Governor Nathan Deal’s new rural health committee has revealed an ambitious program aimed at saving rural healthcare in Georgia. The Rural Health Stabilization Committee, created in March 2014, released a report Monday introducing a pilot program centered on hard-hit rural emergency departments. 

The program would use “hubs and spokes” — i.e. hospital hubs and off-site monitoring/diagnostics — in an effort to “ensure that each patient is being transported to the appropriate setting,” and “monitor chronically ill patients to help them avoid repeat trips to the hospital.” 

According to the report, the “spokes” would include telemedicine-equipped ambulances, school clinics (also relying heavily on telemedicine), smaller hospitals, and local physicians. The Committee’s stated goal in employing these off-site resources is “to prevent the over-utilization of the ED as a primary care access point.”

The Committee requested $3 million for implementation of the program, which would be piloted at four hospitals serving different rural areas.

CON Support

The Committee’s report also contained a formal recommendation in support of Georgia’s Certificate of Need (“CON”) program. This program has often been the subject of legislative debate, but the Committee firmly endorsed the CON process for its role in maintaining and protecting rural hospitals.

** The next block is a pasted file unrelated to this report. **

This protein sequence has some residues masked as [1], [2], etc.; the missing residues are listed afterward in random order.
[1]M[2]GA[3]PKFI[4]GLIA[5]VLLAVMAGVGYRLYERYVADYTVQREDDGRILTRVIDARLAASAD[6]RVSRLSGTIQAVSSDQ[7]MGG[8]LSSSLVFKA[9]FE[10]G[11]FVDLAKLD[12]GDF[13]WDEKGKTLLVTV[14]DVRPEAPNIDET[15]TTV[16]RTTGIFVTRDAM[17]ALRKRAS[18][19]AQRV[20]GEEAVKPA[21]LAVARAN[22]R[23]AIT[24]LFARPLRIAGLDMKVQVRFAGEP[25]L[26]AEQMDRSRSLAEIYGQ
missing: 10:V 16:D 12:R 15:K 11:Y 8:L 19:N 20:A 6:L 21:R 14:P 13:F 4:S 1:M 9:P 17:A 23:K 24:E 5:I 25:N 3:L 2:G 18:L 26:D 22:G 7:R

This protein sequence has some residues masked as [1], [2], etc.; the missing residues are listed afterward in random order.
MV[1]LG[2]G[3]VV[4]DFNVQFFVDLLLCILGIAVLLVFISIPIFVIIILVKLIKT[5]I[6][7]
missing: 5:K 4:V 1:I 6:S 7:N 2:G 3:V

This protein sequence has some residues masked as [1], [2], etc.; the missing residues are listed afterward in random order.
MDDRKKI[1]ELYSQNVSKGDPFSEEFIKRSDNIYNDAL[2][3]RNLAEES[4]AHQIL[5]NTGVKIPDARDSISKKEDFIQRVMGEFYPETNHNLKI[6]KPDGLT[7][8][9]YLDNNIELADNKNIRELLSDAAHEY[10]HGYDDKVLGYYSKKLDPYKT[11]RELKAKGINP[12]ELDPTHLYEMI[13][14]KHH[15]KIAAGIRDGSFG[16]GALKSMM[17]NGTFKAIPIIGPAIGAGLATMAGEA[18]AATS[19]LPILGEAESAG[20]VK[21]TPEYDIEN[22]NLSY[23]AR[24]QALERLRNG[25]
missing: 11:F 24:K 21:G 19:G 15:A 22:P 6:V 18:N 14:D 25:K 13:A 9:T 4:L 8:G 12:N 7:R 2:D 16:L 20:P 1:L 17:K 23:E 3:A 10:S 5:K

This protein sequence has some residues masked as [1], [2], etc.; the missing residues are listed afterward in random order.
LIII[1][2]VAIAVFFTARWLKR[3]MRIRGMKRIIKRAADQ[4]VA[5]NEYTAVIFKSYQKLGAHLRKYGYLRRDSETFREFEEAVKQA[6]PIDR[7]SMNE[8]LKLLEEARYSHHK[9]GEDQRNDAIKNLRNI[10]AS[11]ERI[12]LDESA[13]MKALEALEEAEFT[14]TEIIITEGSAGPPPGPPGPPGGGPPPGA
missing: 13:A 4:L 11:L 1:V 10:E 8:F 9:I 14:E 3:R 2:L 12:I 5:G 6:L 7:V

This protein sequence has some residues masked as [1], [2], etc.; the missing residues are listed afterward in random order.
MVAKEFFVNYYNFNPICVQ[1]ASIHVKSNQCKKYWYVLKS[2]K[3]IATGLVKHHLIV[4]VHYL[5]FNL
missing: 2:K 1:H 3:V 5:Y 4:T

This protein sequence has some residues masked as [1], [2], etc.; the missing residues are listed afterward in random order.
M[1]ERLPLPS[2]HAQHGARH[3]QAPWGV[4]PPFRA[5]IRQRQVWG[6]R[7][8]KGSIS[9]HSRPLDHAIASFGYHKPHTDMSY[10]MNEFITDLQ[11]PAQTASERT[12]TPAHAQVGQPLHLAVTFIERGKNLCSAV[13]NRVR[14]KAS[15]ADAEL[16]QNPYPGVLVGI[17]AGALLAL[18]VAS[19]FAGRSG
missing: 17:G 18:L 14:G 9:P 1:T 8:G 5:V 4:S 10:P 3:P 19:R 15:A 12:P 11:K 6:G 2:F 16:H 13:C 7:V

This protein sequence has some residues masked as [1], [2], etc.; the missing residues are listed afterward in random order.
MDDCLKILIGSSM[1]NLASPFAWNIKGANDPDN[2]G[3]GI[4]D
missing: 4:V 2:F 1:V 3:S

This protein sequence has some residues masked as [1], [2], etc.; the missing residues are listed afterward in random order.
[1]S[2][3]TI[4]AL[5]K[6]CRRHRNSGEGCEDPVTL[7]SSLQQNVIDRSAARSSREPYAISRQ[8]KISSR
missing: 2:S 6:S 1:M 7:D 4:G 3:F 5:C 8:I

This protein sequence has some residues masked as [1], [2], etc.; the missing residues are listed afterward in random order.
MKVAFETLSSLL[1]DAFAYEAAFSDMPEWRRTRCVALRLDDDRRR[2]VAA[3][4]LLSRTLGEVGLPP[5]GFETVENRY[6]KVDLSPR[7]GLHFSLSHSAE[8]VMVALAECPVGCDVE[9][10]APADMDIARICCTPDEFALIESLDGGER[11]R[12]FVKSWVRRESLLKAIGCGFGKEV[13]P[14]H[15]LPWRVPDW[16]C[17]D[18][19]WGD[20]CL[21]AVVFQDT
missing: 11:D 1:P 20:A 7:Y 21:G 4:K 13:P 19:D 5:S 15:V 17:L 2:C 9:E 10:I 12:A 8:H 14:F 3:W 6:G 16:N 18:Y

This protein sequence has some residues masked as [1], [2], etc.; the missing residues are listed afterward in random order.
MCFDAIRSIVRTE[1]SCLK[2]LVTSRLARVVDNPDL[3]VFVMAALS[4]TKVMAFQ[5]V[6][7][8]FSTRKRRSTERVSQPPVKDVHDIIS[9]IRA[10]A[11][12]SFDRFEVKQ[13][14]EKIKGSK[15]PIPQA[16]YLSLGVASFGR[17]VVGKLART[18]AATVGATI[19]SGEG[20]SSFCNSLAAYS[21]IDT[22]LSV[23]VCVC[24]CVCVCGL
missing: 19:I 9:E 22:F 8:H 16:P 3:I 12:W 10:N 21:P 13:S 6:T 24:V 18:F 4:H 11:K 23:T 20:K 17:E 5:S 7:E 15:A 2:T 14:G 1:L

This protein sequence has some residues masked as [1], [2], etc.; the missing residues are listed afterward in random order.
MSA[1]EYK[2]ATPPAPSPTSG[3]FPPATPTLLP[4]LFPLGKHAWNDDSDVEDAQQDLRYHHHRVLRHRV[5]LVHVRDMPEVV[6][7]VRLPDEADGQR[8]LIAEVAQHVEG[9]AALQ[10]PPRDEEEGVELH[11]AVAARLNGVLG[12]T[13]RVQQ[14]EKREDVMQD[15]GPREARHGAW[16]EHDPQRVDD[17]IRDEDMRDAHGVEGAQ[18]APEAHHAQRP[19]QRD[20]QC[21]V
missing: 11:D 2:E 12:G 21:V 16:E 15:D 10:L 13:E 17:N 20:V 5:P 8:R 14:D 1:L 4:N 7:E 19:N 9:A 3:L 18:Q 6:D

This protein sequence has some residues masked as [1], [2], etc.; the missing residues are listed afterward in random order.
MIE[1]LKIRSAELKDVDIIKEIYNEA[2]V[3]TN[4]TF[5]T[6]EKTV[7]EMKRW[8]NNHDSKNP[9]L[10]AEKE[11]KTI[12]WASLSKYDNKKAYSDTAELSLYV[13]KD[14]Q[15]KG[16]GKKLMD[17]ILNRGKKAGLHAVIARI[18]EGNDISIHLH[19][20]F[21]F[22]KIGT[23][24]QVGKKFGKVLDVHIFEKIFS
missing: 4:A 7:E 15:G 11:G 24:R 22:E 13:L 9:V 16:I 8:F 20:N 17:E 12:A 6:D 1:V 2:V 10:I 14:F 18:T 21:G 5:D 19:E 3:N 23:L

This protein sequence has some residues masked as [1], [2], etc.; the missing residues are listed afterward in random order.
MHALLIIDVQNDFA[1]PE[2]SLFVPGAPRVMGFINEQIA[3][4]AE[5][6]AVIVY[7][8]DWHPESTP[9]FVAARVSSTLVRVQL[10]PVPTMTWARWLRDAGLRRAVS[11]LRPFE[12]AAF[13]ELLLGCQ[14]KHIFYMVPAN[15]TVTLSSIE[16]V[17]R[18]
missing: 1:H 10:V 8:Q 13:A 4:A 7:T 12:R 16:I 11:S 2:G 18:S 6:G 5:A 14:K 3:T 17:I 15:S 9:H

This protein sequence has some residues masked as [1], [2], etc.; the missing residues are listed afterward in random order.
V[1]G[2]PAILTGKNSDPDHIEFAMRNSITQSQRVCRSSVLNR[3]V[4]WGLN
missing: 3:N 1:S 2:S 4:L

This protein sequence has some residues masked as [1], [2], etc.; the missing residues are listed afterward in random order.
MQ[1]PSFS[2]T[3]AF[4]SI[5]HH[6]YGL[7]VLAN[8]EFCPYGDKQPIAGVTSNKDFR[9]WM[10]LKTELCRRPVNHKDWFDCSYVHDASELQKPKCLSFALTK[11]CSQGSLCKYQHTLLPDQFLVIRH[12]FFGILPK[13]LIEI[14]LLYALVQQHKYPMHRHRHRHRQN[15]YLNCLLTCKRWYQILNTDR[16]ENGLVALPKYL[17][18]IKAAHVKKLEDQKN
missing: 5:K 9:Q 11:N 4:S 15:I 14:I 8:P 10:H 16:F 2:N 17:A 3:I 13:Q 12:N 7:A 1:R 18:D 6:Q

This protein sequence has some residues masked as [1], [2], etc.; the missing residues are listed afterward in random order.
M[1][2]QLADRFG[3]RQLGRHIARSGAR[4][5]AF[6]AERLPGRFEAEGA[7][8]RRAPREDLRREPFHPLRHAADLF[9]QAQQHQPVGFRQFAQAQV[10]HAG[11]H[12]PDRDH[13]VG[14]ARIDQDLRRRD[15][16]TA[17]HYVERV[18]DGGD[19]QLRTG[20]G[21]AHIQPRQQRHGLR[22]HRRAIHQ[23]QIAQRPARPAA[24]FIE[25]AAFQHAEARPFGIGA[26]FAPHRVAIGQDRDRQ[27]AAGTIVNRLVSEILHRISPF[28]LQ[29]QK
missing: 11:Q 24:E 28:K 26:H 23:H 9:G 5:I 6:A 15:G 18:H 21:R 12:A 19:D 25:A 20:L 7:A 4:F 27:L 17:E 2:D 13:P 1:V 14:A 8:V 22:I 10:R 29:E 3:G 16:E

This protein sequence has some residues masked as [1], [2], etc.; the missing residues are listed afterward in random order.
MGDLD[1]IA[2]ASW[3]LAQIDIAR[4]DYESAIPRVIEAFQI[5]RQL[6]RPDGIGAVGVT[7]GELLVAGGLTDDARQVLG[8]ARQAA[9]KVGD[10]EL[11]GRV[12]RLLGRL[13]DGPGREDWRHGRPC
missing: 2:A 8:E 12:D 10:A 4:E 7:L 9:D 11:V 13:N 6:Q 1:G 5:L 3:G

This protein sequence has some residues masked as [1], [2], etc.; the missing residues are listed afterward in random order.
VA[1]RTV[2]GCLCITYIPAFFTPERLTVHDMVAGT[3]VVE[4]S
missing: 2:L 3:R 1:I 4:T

Freestanding EDs No More?

While Monday’s report served primarily to advance the Rural Health Stabilization Committee’s first major project, it also marked a setback for an earlier initiative brought before the Committee. Last year the Committee considered a proposal by the Department of Community Health to facilitate the establishment of freestanding emergency departments in rural areas. While the rules governing such freestanding EDs remain in effect, the Committee’s report all but recalled the program, stating that reimbursement issues made it financially unworkable. 

Medicaid Expansion a Non-Starter

One way of immediately benefiting rural healthcare in Georgia was conspicuously absent from the committee’s report: the Affordable Care Act’s Medicaid expansion. Georgia Health News reports that Gov. Deal has never considered the Medicaid expansion a realistic outcome of the Committee.